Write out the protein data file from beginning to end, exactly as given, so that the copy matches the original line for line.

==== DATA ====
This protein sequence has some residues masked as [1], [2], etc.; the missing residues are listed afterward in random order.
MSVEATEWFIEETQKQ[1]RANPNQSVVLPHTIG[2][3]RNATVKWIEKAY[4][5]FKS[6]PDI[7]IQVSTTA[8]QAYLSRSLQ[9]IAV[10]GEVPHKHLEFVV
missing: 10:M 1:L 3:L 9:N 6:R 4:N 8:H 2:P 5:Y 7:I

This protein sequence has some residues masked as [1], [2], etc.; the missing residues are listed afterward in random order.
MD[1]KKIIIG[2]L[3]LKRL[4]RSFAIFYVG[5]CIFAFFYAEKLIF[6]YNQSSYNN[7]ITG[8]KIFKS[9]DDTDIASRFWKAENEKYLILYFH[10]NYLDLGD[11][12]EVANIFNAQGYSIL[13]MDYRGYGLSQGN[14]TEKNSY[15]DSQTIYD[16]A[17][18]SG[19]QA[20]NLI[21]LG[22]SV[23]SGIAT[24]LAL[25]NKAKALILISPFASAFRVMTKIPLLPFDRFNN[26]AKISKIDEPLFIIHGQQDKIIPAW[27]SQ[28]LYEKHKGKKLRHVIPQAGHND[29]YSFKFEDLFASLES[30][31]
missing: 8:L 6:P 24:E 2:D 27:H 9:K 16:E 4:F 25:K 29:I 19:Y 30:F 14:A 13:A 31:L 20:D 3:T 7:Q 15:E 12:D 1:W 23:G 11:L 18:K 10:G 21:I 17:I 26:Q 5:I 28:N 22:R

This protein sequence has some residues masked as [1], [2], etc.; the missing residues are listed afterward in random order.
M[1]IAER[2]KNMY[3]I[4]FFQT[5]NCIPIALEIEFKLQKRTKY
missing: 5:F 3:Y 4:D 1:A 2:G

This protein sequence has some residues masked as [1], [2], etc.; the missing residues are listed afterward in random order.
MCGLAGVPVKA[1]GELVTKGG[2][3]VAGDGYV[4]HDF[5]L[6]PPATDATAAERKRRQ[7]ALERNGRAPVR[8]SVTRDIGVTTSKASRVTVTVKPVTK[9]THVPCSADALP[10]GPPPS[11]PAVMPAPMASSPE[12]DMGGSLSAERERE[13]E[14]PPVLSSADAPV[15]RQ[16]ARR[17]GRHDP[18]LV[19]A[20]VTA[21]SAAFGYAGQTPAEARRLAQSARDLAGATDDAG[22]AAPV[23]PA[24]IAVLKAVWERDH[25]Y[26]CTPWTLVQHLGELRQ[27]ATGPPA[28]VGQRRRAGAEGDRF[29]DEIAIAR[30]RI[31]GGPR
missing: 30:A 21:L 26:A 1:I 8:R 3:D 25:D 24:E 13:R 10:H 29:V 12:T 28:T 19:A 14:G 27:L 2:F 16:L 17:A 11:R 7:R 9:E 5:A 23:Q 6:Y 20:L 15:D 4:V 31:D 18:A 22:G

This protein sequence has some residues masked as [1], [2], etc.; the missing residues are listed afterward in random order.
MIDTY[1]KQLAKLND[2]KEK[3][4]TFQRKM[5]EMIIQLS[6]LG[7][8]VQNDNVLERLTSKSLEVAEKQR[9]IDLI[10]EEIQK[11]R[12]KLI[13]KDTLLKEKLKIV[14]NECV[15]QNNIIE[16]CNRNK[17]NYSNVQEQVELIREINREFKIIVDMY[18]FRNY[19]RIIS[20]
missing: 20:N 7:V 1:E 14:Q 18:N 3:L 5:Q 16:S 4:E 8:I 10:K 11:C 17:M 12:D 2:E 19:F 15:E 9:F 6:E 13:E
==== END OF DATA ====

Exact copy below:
This protein sequence has some residues masked as [1], [2], etc.; the missing residues are listed afterward in random order.
MSVEATEWFIEETQKQ[1]RANPNQSVVLPHTIG[2][3]RNATVKWIEKAY[4][5]FKS[6]PDI[7]IQVSTTA[8]QAYLSRSLQ[9]IAV[10]GEVPHKHLEFVV
missing: 10:M 1:L 3:L 9:N 6:R 4:N 8:H 2:P 5:Y 7:I

This protein sequence has some residues masked as [1], [2], etc.; the missing residues are listed afterward in random order.
MD[1]KKIIIG[2]L[3]LKRL[4]RSFAIFYVG[5]CIFAFFYAEKLIF[6]YNQSSYNN[7]ITG[8]KIFKS[9]DDTDIASRFWKAENEKYLILYFH[10]NYLDLGD[11][12]EVANIFNAQGYSIL[13]MDYRGYGLSQGN[14]TEKNSY[15]DSQTIYD[16]A[17][18]SG[19]QA[20]NLI[21]LG[22]SV[23]SGIAT[24]LAL[25]NKAKALILISPFASAFRVMTKIPLLPFDRFNN[26]AKISKIDEPLFIIHGQQDKIIPAW[27]SQ[28]LYEKHKGKKLRHVIPQAGHND[29]YSFKFEDLFASLES[30][31]
missing: 8:L 6:P 24:E 2:D 27:H 9:K 16:E 4:F 25:K 29:I 19:Y 30:F 14:A 13:A 31:L 20:D 3:T 7:Q 15:E 12:D 1:W 23:G 11:L 18:K 10:G 21:I 17:I 26:Q 5:I 28:N 22:R

This protein sequence has some residues masked as [1], [2], etc.; the missing residues are listed afterward in random order.
M[1]IAER[2]KNMY[3]I[4]FFQT[5]NCIPIALEIEFKLQKRTKY
missing: 5:F 3:Y 4:D 1:A 2:G

This protein sequence has some residues masked as [1], [2], etc.; the missing residues are listed afterward in random order.
MCGLAGVPVKA[1]GELVTKGG[2][3]VAGDGYV[4]HDF[5]L[6]PPATDATAAERKRRQ[7]ALERNGRAPVR[8]SVTRDIGVTTSKASRVTVTVKPVTK[9]THVPCSADALP[10]GPPPS[11]PAVMPAPMASSPE[12]DMGGSLSAERERE[13]E[14]PPVLSSADAPV[15]RQ[16]ARR[17]GRHDP[18]LV[19]A[20]VTA[21]SAAFGYAGQTPAEARRLAQSARDLAGATDDAG[22]AAPV[23]PA[24]IAVLKAVWERDH[25]Y[26]CTPWTLVQHLGELRQ[27]ATGPPA[28]VGQRRRAGAEGDRF[29]DEIAIAR[30]RI[31]GGPR
missing: 30:A 21:L 26:A 1:I 8:R 3:D 25:D 24:E 13:R 10:H 29:V 12:T 28:T 19:A 14:G 27:L 2:F 16:L 17:A 11:R 7:R 9:E 5:A 23:Q 6:Y 20:L 15:D 4:V 31:D 18:A 22:G

This protein sequence has some residues masked as [1], [2], etc.; the missing residues are listed afterward in random order.
MIDTY[1]KQLAKLND[2]KEK[3][4]TFQRKM[5]EMIIQLS[6]LG[7][8]VQNDNVLERLTSKSLEVAEKQR[9]IDLI[10]EEIQK[11]R[12]KLI[13]KDTLLKEKLKIV[14]NECV[15]QNNIIE[16]CNRNK[17]NYSNVQEQVELIREINREFKIIVDMY[18]FRNY[19]RIIS[20]
missing: 20:N 7:V 1:E 14:Q 18:N 3:L 5:Q 16:S 4:E 8:I 10:K 11:C 17:M 12:D 2:E 19:F 15:E 9:F 6:E 13:E